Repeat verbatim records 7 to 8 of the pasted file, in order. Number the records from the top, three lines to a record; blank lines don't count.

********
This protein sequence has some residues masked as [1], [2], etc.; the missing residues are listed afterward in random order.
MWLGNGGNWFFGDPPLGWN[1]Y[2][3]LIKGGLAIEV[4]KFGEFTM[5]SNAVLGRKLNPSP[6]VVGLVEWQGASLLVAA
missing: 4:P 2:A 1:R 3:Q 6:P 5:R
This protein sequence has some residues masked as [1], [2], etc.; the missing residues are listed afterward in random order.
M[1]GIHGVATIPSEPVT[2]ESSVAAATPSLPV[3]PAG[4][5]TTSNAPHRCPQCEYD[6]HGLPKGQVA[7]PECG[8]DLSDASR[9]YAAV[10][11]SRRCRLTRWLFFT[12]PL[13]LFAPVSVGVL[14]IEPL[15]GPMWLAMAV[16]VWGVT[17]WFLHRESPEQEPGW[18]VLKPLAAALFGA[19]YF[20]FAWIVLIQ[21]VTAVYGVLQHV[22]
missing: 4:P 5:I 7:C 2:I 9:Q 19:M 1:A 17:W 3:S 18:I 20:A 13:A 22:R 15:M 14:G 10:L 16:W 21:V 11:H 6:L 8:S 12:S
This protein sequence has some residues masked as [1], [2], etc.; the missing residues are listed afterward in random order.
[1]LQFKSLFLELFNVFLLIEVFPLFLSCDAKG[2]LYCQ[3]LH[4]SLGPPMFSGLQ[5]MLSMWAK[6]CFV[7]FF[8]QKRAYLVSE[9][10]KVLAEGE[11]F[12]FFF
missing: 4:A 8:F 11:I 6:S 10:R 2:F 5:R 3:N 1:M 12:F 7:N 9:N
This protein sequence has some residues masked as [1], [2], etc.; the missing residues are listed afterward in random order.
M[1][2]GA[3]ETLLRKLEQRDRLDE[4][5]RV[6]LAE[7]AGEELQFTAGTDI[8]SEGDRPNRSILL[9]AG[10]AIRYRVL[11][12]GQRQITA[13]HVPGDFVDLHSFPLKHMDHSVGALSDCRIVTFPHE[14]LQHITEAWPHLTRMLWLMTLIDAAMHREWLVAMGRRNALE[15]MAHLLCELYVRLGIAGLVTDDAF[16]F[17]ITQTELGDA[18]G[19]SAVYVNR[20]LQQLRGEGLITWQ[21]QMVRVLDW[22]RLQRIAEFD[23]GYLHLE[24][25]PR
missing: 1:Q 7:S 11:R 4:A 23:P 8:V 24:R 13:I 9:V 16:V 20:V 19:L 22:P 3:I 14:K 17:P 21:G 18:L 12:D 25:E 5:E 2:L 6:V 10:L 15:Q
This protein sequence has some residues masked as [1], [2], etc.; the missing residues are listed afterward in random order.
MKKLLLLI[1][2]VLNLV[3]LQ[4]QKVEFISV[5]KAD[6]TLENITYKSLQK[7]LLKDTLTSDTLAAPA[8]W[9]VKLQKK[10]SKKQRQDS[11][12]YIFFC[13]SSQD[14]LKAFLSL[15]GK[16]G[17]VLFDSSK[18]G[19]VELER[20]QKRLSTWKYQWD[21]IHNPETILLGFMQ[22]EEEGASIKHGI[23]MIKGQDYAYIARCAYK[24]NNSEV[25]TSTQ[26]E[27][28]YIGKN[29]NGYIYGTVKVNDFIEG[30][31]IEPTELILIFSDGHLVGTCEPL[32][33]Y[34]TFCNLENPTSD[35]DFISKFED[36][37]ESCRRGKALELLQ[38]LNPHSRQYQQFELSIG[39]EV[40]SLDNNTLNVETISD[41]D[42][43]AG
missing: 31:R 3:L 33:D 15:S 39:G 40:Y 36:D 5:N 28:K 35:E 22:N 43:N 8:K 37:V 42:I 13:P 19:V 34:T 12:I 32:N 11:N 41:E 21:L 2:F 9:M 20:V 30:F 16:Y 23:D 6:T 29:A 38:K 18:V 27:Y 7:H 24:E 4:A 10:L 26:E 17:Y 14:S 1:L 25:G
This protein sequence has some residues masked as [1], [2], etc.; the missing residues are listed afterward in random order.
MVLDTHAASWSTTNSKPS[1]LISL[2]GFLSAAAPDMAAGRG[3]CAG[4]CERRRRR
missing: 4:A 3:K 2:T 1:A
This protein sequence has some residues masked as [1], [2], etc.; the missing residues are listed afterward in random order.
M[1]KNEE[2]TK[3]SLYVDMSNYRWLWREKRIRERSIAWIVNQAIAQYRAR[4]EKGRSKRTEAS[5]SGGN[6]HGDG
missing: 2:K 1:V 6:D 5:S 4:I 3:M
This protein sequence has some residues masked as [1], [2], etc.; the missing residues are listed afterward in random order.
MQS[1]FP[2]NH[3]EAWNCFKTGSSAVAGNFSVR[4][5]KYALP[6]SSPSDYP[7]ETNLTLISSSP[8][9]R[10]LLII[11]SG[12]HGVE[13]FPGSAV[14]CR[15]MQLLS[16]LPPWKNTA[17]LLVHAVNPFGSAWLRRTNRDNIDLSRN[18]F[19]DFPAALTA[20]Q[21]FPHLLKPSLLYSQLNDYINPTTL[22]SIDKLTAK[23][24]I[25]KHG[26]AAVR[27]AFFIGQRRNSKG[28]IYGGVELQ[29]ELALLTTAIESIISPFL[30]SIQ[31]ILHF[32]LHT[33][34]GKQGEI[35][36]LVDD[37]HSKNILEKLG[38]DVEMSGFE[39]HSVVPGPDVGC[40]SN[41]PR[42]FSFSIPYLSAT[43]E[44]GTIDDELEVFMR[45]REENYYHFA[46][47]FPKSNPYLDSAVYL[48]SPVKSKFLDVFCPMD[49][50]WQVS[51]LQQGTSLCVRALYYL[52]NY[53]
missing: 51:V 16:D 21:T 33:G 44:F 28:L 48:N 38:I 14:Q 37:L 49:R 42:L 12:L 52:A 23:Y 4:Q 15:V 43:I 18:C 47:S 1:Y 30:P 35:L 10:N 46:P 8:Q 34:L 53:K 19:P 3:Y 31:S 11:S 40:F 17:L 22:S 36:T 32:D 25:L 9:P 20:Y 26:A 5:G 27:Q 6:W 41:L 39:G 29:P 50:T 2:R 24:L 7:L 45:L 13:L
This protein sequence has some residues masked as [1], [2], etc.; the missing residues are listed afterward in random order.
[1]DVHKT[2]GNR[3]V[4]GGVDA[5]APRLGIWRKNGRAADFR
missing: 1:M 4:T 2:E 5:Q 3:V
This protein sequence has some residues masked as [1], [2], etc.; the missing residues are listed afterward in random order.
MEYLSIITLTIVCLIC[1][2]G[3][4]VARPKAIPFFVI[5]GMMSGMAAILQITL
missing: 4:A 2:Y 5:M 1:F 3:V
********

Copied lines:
This protein sequence has some residues masked as [1], [2], etc.; the missing residues are listed afterward in random order.
M[1]KNEE[2]TK[3]SLYVDMSNYRWLWREKRIRERSIAWIVNQAIAQYRAR[4]EKGRSKRTEAS[5]SGGN[6]HGDG
missing: 2:K 1:V 6:D 5:S 4:I 3:M
This protein sequence has some residues masked as [1], [2], etc.; the missing residues are listed afterward in random order.
MQS[1]FP[2]NH[3]EAWNCFKTGSSAVAGNFSVR[4][5]KYALP[6]SSPSDYP[7]ETNLTLISSSP[8][9]R[10]LLII[11]SG[12]HGVE[13]FPGSAV[14]CR[15]MQLLS[16]LPPWKNTA[17]LLVHAVNPFGSAWLRRTNRDNIDLSRN[18]F[19]DFPAALTA[20]Q[21]FPHLLKPSLLYSQLNDYINPTTL[22]SIDKLTAK[23][24]I[25]KHG[26]AAVR[27]AFFIGQRRNSKG[28]IYGGVELQ[29]ELALLTTAIESIISPFL[30]SIQ[31]ILHF[32]LHT[33][34]GKQGEI[35][36]LVDD[37]HSKNILEKLG[38]DVEMSGFE[39]HSVVPGPDVGC[40]SN[41]PR[42]FSFSIPYLSAT[43]E[44]GTIDDELEVFMR[45]REENYYHFA[46][47]FPKSNPYLDSAVYL[48]SPVKSKFLDVFCPMD[49][50]WQVS[51]LQQGTSLCVRALYYL[52]NY[53]
missing: 51:V 16:D 21:T 33:G 44:F 28:L 48:N 38:I 14:Q 37:L 49:R 42:L 12:L 52:A 23:Y 4:Q 15:V 43:I 18:C 47:S 1:Y 30:P 35:L 10:N 46:P 8:Q 34:L 53:K 19:P 3:Y 31:S 11:S 40:F 17:L 22:S 36:T 32:D 25:L 9:P 20:Y 26:A 5:G 27:Q 6:W 41:L 39:G 29:P 50:T 2:R 24:L 7:L 45:L 13:L